什么是互联网平台

So what is an Internet platform?
By Rajiv Jayaraman
11 Dec 2008

Yahoo plans to launch a mail app Platform. The number of iPhone apps developed for the iPhone mobile app platform crosses 10,000. Mozilla served their 1 billionth add-on download for their browser extension platform. Just in the last one month, we have witnessed some amazing developments in the Internet and mobile economies. More and more companies are converting their products into ‘platforms’ for third-party developers to build applications on and more and more app developers are using the opportunity to build fascinating apps on the ‘platforms’ to reach millions of users.
All this sounds great. But do we really understand what ‘Internet/mobile platforms’ are? To me, trying to talk about them is like nailing a jelly on the wall. The term platform conjures up myriads of, often incompatible, ideas in our heads. The problem arises primarily from the fact that this term is heavily overloaded. It is somewhat akin to saying ‘prego’ in Italian, a word that is used to mean many different things in many different contexts. Another factor that adds to the confusion is the fact that the whole realm of Web computing is evolving at such a rapid pace that it is often difficult to keep up with the latest in the Internet industry.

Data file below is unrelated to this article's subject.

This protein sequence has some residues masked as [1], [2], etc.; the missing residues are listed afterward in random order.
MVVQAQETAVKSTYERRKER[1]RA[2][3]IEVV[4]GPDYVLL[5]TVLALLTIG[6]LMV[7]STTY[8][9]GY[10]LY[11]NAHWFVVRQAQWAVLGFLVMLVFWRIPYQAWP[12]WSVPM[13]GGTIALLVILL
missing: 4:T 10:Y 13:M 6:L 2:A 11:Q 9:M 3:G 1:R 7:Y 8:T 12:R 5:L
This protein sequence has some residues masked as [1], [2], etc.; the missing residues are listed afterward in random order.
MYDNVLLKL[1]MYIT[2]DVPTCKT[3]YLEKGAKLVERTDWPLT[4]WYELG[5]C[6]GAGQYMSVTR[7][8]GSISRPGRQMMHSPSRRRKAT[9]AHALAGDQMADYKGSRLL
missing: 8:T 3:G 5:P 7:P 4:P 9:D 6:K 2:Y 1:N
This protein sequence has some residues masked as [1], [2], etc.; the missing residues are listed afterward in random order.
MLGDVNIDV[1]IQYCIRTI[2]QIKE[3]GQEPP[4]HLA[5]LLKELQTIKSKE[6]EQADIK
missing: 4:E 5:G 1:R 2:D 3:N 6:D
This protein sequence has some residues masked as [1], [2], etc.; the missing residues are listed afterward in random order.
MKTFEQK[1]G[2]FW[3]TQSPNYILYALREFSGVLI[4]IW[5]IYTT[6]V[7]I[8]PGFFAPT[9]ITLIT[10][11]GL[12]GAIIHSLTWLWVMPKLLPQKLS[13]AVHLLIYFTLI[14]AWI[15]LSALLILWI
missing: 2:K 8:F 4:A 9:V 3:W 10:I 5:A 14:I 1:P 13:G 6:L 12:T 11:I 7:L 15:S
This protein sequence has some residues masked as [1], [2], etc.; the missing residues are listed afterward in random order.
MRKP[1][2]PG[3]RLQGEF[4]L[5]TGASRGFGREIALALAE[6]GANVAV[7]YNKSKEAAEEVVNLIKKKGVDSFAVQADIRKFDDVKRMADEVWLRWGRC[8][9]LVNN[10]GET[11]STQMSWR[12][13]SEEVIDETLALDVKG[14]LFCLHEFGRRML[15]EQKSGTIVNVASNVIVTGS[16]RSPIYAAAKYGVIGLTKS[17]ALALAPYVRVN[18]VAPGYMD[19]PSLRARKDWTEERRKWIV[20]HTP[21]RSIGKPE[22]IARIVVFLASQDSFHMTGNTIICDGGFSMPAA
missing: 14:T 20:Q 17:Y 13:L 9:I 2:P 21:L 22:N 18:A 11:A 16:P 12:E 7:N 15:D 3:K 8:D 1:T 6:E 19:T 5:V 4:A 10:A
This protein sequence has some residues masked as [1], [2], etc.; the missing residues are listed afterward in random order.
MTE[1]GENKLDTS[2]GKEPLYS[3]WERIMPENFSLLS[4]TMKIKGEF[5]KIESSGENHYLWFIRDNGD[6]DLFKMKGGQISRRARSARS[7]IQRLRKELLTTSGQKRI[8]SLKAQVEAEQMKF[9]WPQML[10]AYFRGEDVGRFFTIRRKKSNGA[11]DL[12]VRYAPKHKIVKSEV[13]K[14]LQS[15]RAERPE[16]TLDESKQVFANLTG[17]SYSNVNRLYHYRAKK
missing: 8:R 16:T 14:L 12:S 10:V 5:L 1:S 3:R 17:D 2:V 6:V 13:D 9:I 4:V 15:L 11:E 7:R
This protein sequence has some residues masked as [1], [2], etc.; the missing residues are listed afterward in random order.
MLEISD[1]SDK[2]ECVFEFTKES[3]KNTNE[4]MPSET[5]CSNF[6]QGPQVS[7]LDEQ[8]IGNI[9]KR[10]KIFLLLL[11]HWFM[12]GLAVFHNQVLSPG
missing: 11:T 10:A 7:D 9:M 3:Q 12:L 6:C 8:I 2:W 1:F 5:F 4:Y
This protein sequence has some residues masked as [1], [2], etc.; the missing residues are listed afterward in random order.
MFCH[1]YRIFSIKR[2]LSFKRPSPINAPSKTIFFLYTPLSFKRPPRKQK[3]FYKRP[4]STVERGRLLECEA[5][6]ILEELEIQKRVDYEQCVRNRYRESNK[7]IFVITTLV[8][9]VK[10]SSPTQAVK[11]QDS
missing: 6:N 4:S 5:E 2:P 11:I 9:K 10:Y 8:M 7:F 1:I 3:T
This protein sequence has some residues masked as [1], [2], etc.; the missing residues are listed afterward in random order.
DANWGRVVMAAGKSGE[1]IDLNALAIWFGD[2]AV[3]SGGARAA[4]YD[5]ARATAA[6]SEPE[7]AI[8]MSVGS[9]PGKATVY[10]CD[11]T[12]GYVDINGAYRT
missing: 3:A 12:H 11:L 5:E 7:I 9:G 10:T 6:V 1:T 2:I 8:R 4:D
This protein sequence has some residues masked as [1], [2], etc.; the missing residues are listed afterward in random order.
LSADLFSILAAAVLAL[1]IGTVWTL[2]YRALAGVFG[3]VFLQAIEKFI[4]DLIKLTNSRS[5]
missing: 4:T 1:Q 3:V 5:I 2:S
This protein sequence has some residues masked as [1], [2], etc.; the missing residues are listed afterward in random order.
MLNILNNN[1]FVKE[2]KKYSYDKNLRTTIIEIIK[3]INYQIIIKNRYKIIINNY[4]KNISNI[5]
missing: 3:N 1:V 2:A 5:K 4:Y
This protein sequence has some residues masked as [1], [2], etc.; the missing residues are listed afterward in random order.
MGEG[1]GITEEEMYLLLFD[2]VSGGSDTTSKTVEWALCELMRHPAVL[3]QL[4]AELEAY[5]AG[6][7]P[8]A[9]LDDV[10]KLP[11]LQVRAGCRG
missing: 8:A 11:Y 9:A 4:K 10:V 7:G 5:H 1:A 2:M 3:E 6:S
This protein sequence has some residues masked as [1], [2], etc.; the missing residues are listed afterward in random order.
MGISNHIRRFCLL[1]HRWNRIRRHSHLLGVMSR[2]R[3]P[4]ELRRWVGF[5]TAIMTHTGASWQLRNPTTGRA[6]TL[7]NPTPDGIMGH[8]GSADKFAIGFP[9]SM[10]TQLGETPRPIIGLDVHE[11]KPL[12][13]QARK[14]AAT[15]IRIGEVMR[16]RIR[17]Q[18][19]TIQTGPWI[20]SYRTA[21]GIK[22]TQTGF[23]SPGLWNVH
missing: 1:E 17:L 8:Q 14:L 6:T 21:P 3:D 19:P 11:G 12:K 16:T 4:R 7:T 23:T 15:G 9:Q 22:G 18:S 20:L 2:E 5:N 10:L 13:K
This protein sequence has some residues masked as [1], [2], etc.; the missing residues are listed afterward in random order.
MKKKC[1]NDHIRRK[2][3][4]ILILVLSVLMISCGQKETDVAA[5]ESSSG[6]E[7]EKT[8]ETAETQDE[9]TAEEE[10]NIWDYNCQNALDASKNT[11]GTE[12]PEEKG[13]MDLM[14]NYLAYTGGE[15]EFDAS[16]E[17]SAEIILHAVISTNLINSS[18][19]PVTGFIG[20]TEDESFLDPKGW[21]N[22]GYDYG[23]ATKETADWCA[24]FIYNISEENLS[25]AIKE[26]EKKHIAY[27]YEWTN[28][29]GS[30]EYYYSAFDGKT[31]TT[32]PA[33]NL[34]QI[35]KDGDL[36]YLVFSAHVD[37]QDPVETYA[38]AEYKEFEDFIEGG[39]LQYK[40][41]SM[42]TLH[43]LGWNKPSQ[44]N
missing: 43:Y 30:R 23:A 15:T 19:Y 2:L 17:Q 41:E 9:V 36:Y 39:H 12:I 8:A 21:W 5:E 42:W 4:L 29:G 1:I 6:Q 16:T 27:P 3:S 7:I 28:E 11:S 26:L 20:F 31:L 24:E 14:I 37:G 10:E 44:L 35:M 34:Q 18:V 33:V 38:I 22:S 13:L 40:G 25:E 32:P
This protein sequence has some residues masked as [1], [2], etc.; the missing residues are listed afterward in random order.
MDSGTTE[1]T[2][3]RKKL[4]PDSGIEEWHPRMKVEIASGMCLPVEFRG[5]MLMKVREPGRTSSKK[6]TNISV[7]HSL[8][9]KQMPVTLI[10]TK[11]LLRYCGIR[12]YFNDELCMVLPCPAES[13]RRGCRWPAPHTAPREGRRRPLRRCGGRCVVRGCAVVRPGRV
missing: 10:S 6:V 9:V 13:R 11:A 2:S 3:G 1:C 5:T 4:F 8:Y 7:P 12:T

Marc Andreessen’s blog on Internet platforms is a must read for anyone who is even remotely interested in the understanding the different kinds of Internet/mobile platforms (http://blog.pmarca.com/2007/09/the-three-kinds.html). In this post, I will use his framework to further explore the implications of using different platform models.
Let’s start by first defining what a platform is. A ‘platform’ is a system that is programmable and hence, can be customised by third-party developers for mutual economic benefit. Why are companies vying hard to establish themselves as Internet platforms? To build an ecosystem around their technology and feed a positive feedback loop. Why is this important? The company that has the biggest ecosystem finally wins in the ‘winner-take-all’ dynamic that is common on the Internet these days.